║ database    ║ CREATE ASSEMBLY                           ║
║ database    ║ CREATE XML SCHEMA COLLECTION              ║
║ database    ║ CREATE SCHEMA                             ║
║ database    ║ CREATE SYNONYM                            ║
║ database    ║ CREATE AGGREGATE                          ║
║ database    ║ CREATE ROLE                               ║
║ database    ║ CREATE MESSAGE TYPE                       ║
║ database    ║ CREATE SERVICE                            ║
║ database    ║ CREATE CONTRACT                           ║
║ database    ║ CREATE REMOTE SERVICE BINDING             ║
║ database    ║ CREATE ROUTE                              ║
║ database    ║ CREATE QUEUE                              ║
║ database    ║ CREATE SYMMETRIC KEY                      ║
║ database    ║ CREATE ASYMMETRIC KEY                     ║
║ database    ║ CREATE FULLTEXT CATALOG                   ║
║ database    ║ CREATE CERTIFICATE                        ║
║ database    ║ CREATE DATABASE DDL EVENT NOTIFICATION    ║
║ database    ║ CONNECT                                   ║
║ database    ║ CONNECT REPLICATION                       ║
║ database    ║ CHECKPOINT                                ║
║ database    ║ SUBSCRIBE QUERY NOTIFICATIONS             ║
║ database    ║ AUTHENTICATE                              ║
║ database    ║ SHOWPLAN                                  ║
║ database    ║ ALTER ANY USER                            ║
║ database    ║ ALTER ANY ROLE                            ║
║ database    ║ ALTER ANY APPLICATION ROLE                ║
║ database    ║ ALTER ANY COLUMN ENCRYPTION KEY           ║
║ database    ║ ALTER ANY COLUMN MASTER KEY               ║
║ database    ║ ALTER ANY SCHEMA                          ║
║ database    ║ ALTER ANY ASSEMBLY                        ║
║ database    ║ ALTER ANY DATABASE SCOPED CONFIGURATION   ║
║ database    ║ ALTER ANY DATASPACE                       ║
║ database    ║ ALTER ANY EXTERNAL DATA SOURCE            ║
║ database    ║ ALTER ANY EXTERNAL FILE FORMAT            ║
║ database    ║ ALTER ANY MESSAGE TYPE                    ║
║ database    ║ ALTER ANY CONTRACT                        ║
║ database    ║ ALTER ANY SERVICE                         ║
║ database    ║ ALTER ANY REMOTE SERVICE BINDING          ║
║ database    ║ ALTER ANY ROUTE                           ║
║ database    ║ ALTER ANY FULLTEXT CATALOG                ║
║ database    ║ ALTER ANY SYMMETRIC KEY                   ║
║ database    ║ ALTER ANY ASYMMETRIC KEY                  ║
║ database    ║ ALTER ANY CERTIFICATE                     ║
║ database    ║ ALTER ANY SECURITY POLICY                 ║
║ database    ║ SELECT                                    ║
║ database    ║ INSERT                                    ║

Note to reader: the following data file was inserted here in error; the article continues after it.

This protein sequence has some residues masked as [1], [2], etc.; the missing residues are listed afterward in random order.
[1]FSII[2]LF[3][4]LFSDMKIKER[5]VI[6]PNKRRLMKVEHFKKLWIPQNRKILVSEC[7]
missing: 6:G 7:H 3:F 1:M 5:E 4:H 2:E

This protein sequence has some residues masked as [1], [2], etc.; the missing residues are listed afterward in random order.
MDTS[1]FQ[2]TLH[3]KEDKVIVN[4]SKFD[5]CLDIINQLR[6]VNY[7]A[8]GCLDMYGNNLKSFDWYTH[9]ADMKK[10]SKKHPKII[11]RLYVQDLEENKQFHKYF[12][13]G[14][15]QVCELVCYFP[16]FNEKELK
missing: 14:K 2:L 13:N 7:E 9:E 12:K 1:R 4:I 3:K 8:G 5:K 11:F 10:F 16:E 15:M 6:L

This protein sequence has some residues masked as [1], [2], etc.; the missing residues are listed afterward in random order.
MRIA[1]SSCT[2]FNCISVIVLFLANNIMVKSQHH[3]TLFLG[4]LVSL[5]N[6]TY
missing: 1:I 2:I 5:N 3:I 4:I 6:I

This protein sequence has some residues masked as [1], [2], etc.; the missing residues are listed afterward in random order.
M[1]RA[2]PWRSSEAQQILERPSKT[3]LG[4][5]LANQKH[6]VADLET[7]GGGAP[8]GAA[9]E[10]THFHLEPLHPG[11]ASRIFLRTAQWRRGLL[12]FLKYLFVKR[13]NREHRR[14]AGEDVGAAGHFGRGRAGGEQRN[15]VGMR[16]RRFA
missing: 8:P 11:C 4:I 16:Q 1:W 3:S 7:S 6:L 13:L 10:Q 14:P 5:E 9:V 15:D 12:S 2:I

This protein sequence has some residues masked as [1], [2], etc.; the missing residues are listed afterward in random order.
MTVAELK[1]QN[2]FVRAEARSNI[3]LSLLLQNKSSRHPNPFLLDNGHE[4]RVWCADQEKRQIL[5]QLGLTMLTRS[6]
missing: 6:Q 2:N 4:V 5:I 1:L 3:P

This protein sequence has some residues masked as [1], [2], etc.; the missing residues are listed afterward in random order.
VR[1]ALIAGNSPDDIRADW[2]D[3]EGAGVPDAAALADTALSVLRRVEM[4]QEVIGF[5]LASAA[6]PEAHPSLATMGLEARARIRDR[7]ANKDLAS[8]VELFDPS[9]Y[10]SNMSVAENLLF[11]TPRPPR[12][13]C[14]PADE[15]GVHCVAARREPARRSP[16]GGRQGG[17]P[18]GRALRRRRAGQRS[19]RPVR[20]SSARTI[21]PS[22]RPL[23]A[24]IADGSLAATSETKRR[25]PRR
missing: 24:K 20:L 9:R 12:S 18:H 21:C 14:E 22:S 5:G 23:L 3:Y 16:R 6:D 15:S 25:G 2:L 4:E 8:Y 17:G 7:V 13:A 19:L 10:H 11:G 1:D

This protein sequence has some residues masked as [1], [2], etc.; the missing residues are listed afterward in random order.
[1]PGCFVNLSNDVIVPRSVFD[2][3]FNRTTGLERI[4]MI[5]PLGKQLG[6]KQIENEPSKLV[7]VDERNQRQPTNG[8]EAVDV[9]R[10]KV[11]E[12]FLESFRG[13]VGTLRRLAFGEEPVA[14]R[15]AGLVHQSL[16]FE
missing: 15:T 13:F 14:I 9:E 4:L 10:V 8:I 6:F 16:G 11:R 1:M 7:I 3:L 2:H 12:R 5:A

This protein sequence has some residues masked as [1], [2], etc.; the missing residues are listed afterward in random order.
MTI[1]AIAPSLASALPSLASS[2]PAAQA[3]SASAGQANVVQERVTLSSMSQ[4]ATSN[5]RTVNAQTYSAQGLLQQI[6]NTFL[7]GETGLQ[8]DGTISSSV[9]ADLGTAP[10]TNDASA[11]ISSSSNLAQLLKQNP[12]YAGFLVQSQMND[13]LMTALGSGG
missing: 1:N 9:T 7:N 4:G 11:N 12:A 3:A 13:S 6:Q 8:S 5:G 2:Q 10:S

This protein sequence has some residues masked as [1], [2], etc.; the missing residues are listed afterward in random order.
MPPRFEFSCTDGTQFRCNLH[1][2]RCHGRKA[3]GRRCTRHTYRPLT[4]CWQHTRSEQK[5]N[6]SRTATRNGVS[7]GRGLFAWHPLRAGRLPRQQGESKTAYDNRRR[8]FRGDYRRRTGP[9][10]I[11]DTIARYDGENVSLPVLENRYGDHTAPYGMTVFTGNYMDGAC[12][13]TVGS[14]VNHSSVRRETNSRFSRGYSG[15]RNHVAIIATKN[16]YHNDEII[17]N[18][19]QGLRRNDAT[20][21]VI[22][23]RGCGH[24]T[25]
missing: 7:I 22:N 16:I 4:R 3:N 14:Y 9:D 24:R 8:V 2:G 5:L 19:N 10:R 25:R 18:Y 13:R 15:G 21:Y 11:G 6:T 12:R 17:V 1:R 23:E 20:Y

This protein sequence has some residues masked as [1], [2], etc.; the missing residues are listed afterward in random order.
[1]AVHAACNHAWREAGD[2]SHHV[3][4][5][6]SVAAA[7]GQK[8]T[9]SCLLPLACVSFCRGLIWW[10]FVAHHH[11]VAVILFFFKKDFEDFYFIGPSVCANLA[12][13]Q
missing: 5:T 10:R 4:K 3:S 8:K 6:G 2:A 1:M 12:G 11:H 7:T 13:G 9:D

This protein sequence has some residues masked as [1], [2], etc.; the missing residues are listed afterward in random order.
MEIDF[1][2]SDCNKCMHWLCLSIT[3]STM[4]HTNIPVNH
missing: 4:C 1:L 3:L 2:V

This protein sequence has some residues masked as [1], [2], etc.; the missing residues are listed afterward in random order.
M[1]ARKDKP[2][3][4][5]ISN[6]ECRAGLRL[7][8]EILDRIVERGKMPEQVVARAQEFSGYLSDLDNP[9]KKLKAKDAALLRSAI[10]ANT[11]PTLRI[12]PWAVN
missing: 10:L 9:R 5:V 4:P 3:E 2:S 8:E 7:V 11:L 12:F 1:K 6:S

║ database    ║ UPDATE                                    ║
║ database    ║ DELETE                                    ║
║ database    ║ REFERENCES                                ║
║ database    ║ EXECUTE                                   ║
║ database    ║ ALTER ANY DATABASE DDL TRIGGER            ║
║ database    ║ ALTER ANY DATABASE EVENT NOTIFICATION     ║
║ database    ║ ALTER ANY DATABASE AUDIT                  ║
║ database    ║ ALTER ANY DATABASE EVENT SESSION          ║
║ database    ║ KILL DATABASE CONNECTION                  ║
║ database    ║ VIEW ANY COLUMN ENCRYPTION KEY DEFINITION ║
║ database    ║ VIEW ANY COLUMN MASTER KEY DEFINITION     ║
║ database    ║ VIEW DATABASE STATE                       ║
║ database    ║ VIEW DEFINITION                           ║
║ database    ║ TAKE OWNERSHIP                            ║
║ database    ║ ALTER                                     ║
║ database    ║ ALTER ANY MASK                            ║
║ database    ║ UNMASK                                    ║
║ database    ║ EXECUTE ANY EXTERNAL SCRIPT               ║
║ database    ║ CONTROL                                   ║
╚═════════════╩═══════════════════════════════════════════╝

As you can see, owner_demo_login has complete access to the database.

Who owns what?

Use the following simple query to determine which logins own databases:

If any values in the OwnerLogin column are NULL, that indicates the owner login no longer exists.

If you attempt to drop a login that owns a database, you’ll see the following error message:

Msg 15174, Level 16, State 1, Line 16
Login ‘<login_name>’ owns one or more database(s). Change the owner of the database(s) before dropping the login.

Use the ALTER AUTHORIZATION ON DATABASE::<database_name> TO <login_name>; statement to reset the dbo, or database owner, to the desired login.

Summary

We’ve seen how to change database owners, find out who owns databases, and how to see what permissions those database owners have.

Thanks for reading! If you have any questions about this post, please don’t hesitate to post a comment below.

Check out the rest of our series on security!